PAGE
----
Fat in the stomach may cause vitamin C to promote, rather than prevent, the formation of certain cancer causing chemicals, reveals research published ahead of print in the journal Gut.
The researchers analysed the impact of both fat (lipid) and vitamin C (ascorbic acid) on nitrite chemistry in the upper (proximal) stomach, which is especially vulnerable to pre-cancerous changes and tumour growth.
Nitrites, which are present in human saliva, and in certain preserved foodstuffs, may be converted to cancer causing compounds called nitrosamines.
Nitrosamines are formed in acidic conditions, such as those afforded by stomach acid, but vitamin C inhibits their formation, by converting nitrite to nitric oxide.
The researchers replicated the chemical conditions of the proximal stomach and measured the formation of nitrosamines, oxygen, and nitric oxide.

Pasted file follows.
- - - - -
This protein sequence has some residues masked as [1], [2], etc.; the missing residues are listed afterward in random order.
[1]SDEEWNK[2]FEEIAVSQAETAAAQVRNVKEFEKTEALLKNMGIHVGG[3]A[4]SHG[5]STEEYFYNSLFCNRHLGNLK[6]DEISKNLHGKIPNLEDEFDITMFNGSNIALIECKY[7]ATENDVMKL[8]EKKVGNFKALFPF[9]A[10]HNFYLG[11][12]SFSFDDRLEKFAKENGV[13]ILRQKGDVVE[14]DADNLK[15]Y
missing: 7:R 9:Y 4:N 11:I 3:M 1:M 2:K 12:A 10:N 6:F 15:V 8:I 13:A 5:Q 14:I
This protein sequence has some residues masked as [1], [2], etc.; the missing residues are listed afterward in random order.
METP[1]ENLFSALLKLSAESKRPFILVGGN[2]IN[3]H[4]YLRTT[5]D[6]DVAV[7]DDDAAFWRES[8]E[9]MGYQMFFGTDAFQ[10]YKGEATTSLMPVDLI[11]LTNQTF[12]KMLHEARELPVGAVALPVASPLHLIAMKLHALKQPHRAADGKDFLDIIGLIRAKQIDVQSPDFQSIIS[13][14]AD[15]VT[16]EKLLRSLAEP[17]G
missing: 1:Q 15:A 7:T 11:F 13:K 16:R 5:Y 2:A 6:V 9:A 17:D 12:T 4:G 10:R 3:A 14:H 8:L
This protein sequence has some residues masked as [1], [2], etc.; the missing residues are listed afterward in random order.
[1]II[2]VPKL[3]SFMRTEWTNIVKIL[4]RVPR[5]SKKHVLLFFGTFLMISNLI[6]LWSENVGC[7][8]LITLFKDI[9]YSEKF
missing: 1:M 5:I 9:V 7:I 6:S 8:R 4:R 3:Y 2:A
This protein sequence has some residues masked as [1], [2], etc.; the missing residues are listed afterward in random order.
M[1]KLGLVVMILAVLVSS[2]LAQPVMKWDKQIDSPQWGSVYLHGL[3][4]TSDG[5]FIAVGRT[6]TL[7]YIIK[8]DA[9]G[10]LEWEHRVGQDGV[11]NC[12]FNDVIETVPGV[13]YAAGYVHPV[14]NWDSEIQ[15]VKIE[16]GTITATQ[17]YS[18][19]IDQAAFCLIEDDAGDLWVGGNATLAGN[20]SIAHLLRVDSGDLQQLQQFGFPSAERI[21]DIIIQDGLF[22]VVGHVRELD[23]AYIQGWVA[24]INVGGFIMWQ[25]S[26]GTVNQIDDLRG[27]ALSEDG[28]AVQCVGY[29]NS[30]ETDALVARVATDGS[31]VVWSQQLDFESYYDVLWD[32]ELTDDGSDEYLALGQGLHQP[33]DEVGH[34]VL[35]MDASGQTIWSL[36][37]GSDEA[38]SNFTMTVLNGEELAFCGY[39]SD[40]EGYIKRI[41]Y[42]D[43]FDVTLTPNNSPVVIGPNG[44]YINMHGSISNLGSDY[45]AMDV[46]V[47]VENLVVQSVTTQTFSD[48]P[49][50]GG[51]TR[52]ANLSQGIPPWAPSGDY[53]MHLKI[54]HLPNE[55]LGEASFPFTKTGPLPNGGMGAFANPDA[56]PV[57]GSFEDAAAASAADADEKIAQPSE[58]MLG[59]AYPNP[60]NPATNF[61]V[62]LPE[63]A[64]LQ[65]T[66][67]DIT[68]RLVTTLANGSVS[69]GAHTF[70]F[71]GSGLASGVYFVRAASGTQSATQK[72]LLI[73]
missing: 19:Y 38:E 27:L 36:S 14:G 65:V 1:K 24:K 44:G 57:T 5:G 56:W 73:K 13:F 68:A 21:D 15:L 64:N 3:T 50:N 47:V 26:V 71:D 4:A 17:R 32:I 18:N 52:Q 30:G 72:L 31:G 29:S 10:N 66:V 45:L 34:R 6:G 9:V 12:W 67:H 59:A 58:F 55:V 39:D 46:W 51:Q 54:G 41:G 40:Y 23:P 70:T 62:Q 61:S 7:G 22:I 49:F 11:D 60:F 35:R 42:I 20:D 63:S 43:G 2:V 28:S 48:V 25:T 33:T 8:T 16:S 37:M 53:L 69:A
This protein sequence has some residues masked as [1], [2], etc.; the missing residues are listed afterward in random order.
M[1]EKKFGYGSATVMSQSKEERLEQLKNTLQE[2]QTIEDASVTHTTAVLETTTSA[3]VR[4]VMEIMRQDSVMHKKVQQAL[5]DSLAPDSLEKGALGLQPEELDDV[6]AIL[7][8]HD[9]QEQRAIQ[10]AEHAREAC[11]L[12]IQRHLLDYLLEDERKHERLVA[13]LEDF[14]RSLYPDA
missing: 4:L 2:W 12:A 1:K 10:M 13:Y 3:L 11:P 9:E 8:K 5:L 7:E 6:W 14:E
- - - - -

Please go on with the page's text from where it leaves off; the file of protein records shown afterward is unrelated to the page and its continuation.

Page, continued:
Without fat, vitamin C curbed the levels of two nitrosamines by a factor of between five and 1000. And it completely eliminated the production of the other two.
But when 10% fat was added, vitamin C actually boosted the production of nitrosamines between 8 and 140-fold.
Fat remains in the proximal stomach for some time after a meal and also makes up a substantial amount of the cells lining the stomach, say the authors.
Nitric oxide is formed when vitamin C reacts with nitrite in acid. However, the nitric oxide can diffuse into fat and then react with oxygen to form nitrosoamine generating chemicals.
The findings may be relevant to the recent observations that vitamin C supplements fail to reduce cancer risk, say the authors.
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